Arthur Broomfield

History is a living thing

This is how it’ll begin :
A snapshot in a Teutonic tabloid,
Viennese maybe,
a forgotten street league final,
the goalie at full stretch
snatches the ball off the boot
of the inrushing striker.

A few weeks later in The Guardian
Weekend –review,
he’s in summery casuals,
having the crack
with a few art conscious pals.

The tortured artist
will be reappraised
by a panel of vorticists
on Radio 4.
Still lives, newly unearthed
in a Jewish collector’s horde
it will be said,
concentrate awareness
on his avant garde verve.

You know he banned
the boiling of live lobsters ?
When word of the act of kindness
makes the cookery columns
of better type magazines
Dublin 4  Adolfins,
such will be their outrage,
will threaten closures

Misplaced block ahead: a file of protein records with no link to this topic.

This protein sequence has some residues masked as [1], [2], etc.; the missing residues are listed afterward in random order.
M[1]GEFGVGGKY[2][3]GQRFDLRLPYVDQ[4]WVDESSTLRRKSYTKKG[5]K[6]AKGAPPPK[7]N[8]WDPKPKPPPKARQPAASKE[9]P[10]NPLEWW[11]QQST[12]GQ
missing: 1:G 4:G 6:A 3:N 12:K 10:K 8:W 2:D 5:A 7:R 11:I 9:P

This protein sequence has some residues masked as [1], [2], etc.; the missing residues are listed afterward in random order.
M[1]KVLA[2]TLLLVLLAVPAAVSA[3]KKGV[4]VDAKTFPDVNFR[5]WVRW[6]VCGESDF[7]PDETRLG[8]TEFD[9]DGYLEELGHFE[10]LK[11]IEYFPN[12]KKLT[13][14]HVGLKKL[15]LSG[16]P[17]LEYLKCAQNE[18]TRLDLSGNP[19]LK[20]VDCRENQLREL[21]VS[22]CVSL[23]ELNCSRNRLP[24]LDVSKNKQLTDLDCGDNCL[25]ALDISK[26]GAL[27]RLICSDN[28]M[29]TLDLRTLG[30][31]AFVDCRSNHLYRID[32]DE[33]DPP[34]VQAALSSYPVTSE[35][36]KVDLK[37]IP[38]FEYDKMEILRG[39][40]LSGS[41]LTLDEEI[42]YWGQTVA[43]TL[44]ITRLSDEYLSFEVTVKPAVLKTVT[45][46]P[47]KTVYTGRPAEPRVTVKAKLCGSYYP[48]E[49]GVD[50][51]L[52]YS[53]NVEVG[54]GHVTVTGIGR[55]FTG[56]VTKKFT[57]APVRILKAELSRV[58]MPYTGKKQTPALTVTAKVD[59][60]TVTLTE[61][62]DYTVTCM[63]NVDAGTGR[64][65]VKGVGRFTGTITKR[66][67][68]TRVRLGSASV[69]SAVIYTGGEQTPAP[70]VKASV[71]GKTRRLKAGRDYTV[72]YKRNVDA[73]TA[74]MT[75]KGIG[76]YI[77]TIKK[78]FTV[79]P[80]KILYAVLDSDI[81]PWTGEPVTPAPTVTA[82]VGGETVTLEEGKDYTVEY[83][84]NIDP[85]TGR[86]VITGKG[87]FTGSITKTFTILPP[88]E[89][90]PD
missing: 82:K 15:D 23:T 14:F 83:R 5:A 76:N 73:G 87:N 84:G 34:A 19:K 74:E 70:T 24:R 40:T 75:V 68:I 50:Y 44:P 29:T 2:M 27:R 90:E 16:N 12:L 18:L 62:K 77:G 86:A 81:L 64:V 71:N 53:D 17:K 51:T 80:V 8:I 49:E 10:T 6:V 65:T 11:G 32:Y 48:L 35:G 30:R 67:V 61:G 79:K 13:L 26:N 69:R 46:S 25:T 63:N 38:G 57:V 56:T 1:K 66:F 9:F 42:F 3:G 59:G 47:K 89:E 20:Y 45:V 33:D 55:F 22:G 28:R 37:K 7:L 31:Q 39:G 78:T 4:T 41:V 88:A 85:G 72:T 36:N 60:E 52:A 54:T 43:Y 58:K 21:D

in the seafood sector.

Evidence of escaping gas
will debunk the myth of the camps.
The truth is his orders had them built,
it will be claimed,
to save you from angry investors.

Then we’ll get to see the wedding photo’s.
Exclusives in ‘Hello’ will hug
the popcultcon with headlines
like ‘Adolf and Eva’s dreams for a better world’
and “I want two children and an electric grill’ demands the radiant bride.”

The world will warm to the couple.
Will the abyss return your gaze ?
Who, O Lord, will save your people ?


For A.B..

And then,
after the last descent into alcohol
I’ll go to your door,
I’ll shuffle down the step  stones, your design,
through the beds where in summer
Arum Lilies and Gladioli disguise
the dun earth
and for the bleak days leave
on your doorstep
Snowdrops, gathered that morning,
and moist with dew.

Dr Arthur Broomfield is a Beckett scholar and a poet. He is the author of The Empty Too : language and philosophy in the works of Samuel Beckett (Cambridge Scholars’ Publishing), The Poetry Reading at Semple Stadium (2011 Lapwing) and When the Dust Settles (1993 International University Press).  


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